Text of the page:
We may have followed all the principles of Jesus in bringing the kingdom to this world except this last part, which is also the part that brings persecution, which leads us to ask:
Are we neglecting this principle because we love people or because we fear persecution?
It's clear that for Jesus and Paul, there was a quick acknowledgment of whether that person was in or out, whether they were receiving your words or not.
That's because the context of their hearing the gospel. All of these steps must be taken together. You must first demonstrate the power of God and reality of heaven coming down before you can preach the kingdom of heaven is near. Only at that time can you know where people stand in relationship to the truth.
Most people in our lives haven't seen the demonstration of the kingdom, so how can they respond with belief and faith? We cannot declare someone to be against the Gospel if we do not show them what it is, for how can you be against something you have no sense of?
We cannot be quick to reject anyone, but we must be willing to tell them the truth in love when they refuse to accept our words after witnessing overwhelming evidence of the heaven Jesus promised.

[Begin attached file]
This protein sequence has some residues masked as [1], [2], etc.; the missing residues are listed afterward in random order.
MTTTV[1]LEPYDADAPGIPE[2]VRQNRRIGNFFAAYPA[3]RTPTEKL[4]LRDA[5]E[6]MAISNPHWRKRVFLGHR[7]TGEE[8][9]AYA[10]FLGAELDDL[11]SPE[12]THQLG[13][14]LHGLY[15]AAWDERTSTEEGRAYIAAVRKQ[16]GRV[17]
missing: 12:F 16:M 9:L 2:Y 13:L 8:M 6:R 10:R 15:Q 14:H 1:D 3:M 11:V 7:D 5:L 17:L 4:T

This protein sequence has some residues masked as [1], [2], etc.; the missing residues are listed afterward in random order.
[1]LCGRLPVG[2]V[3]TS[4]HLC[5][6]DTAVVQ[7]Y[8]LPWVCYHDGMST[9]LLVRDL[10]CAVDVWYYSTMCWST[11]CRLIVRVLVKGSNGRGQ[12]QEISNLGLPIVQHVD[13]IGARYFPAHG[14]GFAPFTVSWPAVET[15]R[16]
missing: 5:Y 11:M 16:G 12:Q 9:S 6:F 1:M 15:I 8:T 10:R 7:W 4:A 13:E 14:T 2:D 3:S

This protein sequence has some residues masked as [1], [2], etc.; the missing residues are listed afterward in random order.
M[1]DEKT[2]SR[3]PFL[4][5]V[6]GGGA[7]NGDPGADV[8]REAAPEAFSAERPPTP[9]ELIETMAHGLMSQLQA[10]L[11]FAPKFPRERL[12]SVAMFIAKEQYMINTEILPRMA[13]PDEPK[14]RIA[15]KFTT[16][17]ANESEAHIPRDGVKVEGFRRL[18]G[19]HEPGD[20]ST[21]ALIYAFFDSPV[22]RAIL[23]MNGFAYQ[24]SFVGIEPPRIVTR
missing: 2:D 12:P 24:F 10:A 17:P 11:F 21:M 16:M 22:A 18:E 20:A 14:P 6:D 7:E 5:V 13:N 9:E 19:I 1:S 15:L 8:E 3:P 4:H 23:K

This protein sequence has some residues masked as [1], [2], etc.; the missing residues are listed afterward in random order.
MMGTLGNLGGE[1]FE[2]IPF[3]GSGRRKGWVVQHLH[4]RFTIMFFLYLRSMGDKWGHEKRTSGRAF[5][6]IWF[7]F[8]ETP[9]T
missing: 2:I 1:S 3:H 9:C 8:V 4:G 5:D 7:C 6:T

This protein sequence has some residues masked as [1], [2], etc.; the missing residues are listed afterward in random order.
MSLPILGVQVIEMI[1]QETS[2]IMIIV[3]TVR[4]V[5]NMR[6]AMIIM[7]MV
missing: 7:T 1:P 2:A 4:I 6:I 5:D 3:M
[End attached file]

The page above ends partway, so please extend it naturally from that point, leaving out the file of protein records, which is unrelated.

I can already sense your objection. You may have many examples of people in your own life who only believed after a continuing long-term relationship with constant affection (this is the foundation of most modern missions today), but where does Jesus teach us to do that?
Where does any of scripture teach it?
In fact, scripture teaches that signs will follow them that believe. It is not through our good deeds that we win souls, but it is through God's power. Jesus told us to heal the sick and cast out demons precisely because we can do it through his power.